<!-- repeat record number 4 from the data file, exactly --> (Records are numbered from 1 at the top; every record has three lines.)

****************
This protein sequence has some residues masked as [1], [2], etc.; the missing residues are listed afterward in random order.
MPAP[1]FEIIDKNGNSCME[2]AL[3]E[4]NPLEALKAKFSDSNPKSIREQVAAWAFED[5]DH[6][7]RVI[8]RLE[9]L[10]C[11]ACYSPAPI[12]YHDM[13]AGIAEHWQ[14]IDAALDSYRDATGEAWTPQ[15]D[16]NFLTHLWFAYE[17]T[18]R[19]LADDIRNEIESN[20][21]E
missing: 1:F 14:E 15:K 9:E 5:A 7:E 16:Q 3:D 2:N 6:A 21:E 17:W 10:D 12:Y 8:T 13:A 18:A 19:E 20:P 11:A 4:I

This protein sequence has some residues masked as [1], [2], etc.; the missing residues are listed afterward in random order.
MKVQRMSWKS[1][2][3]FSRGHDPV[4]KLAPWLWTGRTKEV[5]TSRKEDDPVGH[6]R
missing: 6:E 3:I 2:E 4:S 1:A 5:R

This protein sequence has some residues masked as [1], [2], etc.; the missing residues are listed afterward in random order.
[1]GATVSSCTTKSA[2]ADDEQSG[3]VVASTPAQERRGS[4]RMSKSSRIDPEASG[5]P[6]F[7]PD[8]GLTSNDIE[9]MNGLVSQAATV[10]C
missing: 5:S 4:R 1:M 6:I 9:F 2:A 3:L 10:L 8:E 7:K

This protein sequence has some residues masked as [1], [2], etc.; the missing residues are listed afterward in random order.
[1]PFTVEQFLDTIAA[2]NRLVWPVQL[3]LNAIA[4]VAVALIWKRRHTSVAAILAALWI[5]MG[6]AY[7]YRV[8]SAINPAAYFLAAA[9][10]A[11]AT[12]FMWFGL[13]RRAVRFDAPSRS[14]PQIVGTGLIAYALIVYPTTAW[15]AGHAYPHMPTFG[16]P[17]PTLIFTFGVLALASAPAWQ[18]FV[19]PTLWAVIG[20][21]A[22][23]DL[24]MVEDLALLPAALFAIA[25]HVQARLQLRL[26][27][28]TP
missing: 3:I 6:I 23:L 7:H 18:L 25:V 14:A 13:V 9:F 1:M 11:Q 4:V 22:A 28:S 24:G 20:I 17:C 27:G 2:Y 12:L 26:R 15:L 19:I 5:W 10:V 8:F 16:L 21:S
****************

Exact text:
This protein sequence has some residues masked as [1], [2], etc.; the missing residues are listed afterward in random order.
[1]PFTVEQFLDTIAA[2]NRLVWPVQL[3]LNAIA[4]VAVALIWKRRHTSVAAILAALWI[5]MG[6]AY[7]YRV[8]SAINPAAYFLAAA[9][10]A[11]AT[12]FMWFGL[13]RRAVRFDAPSRS[14]PQIVGTGLIAYALIVYPTTAW[15]AGHAYPHMPTFG[16]P[17]PTLIFTFGVLALASAPAWQ[18]FV[19]PTLWAVIG[20][21]A[22][23]DL[24]MVEDLALLPAALFAIA[25]HVQARLQLRL[26][27][28]TP
missing: 3:I 6:I 23:L 7:H 18:L 25:V 14:A 13:V 9:F 1:M 11:Q 4:V 22:A 28:S 24:G 20:I 17:C 27:G 2:Y 12:L 26:R 15:L 19:I 5:W 10:V 8:F 16:L 21:S